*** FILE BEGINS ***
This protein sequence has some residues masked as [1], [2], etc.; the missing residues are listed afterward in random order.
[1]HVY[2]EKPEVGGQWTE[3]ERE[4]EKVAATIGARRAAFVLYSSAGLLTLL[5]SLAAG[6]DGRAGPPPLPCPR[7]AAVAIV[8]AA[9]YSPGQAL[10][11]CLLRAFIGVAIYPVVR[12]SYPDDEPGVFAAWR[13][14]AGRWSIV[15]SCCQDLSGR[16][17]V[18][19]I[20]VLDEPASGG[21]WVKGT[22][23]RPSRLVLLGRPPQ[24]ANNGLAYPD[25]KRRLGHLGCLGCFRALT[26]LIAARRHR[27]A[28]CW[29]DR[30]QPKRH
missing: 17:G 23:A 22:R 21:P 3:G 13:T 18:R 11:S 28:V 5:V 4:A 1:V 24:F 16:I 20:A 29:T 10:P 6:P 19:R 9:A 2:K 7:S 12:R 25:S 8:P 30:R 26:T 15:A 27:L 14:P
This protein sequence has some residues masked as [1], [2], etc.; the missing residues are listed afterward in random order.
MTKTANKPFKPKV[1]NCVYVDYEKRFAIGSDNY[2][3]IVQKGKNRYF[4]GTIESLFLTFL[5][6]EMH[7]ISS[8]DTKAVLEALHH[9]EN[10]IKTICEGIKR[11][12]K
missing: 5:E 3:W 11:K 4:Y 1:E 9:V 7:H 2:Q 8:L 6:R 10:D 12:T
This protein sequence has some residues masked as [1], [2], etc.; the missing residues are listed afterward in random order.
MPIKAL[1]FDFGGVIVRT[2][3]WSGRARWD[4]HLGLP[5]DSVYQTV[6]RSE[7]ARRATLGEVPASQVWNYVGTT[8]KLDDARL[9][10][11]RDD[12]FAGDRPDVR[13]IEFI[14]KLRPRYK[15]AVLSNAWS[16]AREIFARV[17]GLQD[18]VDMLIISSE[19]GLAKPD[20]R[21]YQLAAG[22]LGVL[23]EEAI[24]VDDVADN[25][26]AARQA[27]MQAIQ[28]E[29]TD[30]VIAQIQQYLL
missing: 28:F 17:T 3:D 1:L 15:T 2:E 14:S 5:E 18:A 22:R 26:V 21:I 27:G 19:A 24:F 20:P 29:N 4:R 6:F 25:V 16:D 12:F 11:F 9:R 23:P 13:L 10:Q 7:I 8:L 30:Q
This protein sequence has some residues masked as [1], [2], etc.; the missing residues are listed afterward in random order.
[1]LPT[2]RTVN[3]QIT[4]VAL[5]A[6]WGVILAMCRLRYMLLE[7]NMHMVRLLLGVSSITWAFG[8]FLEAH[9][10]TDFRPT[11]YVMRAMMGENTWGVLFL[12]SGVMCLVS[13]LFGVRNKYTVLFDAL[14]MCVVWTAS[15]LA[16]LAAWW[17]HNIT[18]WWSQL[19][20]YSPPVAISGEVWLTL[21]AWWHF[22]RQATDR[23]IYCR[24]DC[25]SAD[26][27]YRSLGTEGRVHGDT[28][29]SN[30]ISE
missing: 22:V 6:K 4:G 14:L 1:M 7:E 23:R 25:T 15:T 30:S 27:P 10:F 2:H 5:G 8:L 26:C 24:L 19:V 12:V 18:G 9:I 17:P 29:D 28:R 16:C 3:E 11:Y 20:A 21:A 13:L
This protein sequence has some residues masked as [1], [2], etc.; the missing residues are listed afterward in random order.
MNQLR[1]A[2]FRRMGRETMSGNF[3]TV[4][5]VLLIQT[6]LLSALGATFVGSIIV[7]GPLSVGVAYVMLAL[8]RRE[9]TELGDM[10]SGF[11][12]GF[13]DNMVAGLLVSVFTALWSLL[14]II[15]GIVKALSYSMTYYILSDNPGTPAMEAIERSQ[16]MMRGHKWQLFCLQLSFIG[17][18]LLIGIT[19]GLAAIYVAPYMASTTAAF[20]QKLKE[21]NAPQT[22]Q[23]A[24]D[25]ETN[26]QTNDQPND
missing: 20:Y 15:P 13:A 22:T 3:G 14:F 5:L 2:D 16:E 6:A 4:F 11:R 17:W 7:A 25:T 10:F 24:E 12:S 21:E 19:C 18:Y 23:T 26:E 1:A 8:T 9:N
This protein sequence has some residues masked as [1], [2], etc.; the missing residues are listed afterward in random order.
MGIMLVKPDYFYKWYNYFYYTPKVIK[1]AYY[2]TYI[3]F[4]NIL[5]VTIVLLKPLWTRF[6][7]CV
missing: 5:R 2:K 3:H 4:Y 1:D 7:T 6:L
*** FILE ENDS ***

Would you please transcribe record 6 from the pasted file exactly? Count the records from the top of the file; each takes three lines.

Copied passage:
This protein sequence has some residues masked as [1], [2], etc.; the missing residues are listed afterward in random order.
MGIMLVKPDYFYKWYNYFYYTPKVIK[1]AYY[2]TYI[3]F[4]NIL[5]VTIVLLKPLWTRF[6][7]CV
missing: 5:R 2:K 3:H 4:Y 1:D 7:T 6:L